Published on March 7th, 2019 | by Bonnie Patten2
MyPillow Sleep Study is a Snoozer
A randomized, double-blind, placebo-controlled (RTC) study is regarded as one of the most valued research methodologies around for examining the effectiveness of a product or intervention. And it’s also a great marketing tool. Companies love to tout their product as “clinically tested” or “clinically proven” in order to encourage consumers to part with their hard-earned dollars.
Unfortunately, TINA.org has seen a worrisome trend of companies playing fast and loose with what they claim to be clinical studies in order to promote marketing messages that simply aren’t accurate. The list includes L’Oréal and its clinically proven fountain of youth for skin; Capillus laser hats, clinically proven to regrow hair; Sensa, whose sprinkles guaranteed weight loss with a doctor’s studies as clinical proof; Pom Wonderful juice, clinically proven to treat, prevent, or reduce the risk of heart disease, prostate cancer, and erectile dysfunction; and, more recently, Prevagen, clinically proven to improve memory. The problem with all these assertions, however, is that the research simply does not support the marketing message.
Joining the bandwagon is MyPillow, which recently published a sleep study on its website that claims to be a “double-blind, randomized, placebo-controlled trial of consumer-marketed MyPillow.” The problem is that the trial, which MyPillow paid for, appears to have been an unmitigated disaster that ultimately failed to yield competent and reliable scientific results. Here are a few of the problems the researchers had:
- Initially 162 nursing home residents were recruited for the study but they had issues with memory recall so they were dropped as unreliable subjects.
- To take their place, Latino/Hispanic, Jewish, African-American, Chinese, Middle Eastern, and Russian populations, who were 50 years of age and older, and living in Brooklyn, New York, were targeted. Because a lot of Russians volunteered, the researchers decided to go all in, stating, “[W]e decided to draw our entire sample from participants of Russian ethnicity.” Good for the aging Russians of Brooklyn but how do their results translate to a more diverse population? When only certain portions of a population are considered, the results of a study may have poor validity.
- Then the Russians became uncooperative. As the study states, “Initially, we were paying participants after each stage; in that scenario many people accepted the first payment and then stopped.” Others refused to give up their pillows: “[M]any of the subjects who started stage one with MyPillow did not want to switch to the placebo pillow.” While others tailored their responses in an attempt to satisfy the researchers: “43 individuals were eliminated due to questionable integrity in their responses on the weekly questionnaires.”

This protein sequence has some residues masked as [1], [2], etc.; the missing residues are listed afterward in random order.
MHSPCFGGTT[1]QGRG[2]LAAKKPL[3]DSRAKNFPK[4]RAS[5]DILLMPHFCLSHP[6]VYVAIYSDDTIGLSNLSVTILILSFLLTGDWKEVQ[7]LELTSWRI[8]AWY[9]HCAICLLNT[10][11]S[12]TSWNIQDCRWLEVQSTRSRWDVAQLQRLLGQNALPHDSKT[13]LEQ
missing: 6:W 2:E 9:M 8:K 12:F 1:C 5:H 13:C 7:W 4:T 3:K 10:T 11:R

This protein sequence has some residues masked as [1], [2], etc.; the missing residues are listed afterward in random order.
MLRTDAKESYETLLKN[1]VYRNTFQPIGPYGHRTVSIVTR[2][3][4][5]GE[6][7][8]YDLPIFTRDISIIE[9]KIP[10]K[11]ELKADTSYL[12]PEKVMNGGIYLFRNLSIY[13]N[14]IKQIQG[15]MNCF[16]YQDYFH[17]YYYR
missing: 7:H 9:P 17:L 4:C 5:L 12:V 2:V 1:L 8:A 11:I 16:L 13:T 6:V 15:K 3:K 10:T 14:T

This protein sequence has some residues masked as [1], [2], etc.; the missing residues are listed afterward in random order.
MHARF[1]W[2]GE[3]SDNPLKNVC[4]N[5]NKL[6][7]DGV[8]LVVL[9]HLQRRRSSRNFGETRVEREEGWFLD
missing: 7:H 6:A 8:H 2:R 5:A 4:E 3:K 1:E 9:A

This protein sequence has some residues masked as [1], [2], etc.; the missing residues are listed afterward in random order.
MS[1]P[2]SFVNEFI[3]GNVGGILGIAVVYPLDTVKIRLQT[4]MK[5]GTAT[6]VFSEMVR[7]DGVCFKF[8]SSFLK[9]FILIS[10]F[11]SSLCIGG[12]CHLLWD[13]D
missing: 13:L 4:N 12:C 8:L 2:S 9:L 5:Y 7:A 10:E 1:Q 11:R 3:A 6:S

As a result, the researchers did not include “any comparative results between MyPillow and the placebo,” which means the results of the study are neither randomized nor placebo-controlled. (In case you’re wondering, the placebo was not a foam pillow similar to MyPillow but a goose down pillow, though the exact size, fill amount, and brand is not disclosed in the published study. The researchers did indicate that they used a MyPillow Classic pillow supplied by the company, which leads one to wonder whether these pillows were imprinted with the standard MyPillow logo all over the casing.)
And there are other issues with the study:
- Where’s all the data? The study is long on results and short on backup. We’re told that 192 subjects completed the three-month study but are only provided with scant information about the study group and even less raw data to support the conclusions of the study. Characteristics of the patient cohort that are missing include demographics such as mean age and body mass index (BMI); there is no information concerning medications that participants were taking for conditions such as high blood pressure, anxiety, depression, ADHD, chronic pain, insomnia, and the like; and comorbidities such as insomnia, depression, and obstructive sleep apnea are not provided for the overall cohort. Moreover, whether the study population used pillows and if so, what type or types of pillow, prior to trying the MyPillow Classic, is not disclosed.
- Questionable conclusions. The study concludes, among other things, that “[a]pnea and hypopnea events were significantly decreased after one month of switching to MyPillow.” Yet, in the results section of the paper it states that “33% of the participants showed an adverse effect: increased hypopnic episodes.” And that’s not good.
- Questionable results: Results pertaining to changes in oxygenation and snoring failed to support statistically significant findings. In the case of changes in oxygenation, the probability that the findings were the result of chance could not be excluded (p value of 0.06), and with regard to snoring, the best the researchers could say about a reduction in snoring was that “[t]hese results showed a strong positive trend nearing statistical significance,” which means close but no cigar.
- Study published in an online magazine. Gold standard RCT studies with statistically significant findings that contribute to existing literature are generally published in peer-reviewed journals, meaning that experts in the field have reviewed the study for proper research methods and believe it to be worthy of publication. In this case, MyPillow’s sleep study was not published in a peer-reviewed journal but rather an online magazine – and even that was short-lived as the study is no longer available on that site.
I could go on but I think you get the gist of what I’m saying, which is that just because an advertiser says something is clinically proven doesn’t actually mean the advertising claim has been clinically-proven.
Update: this blog posted was updated on March 15, 2019.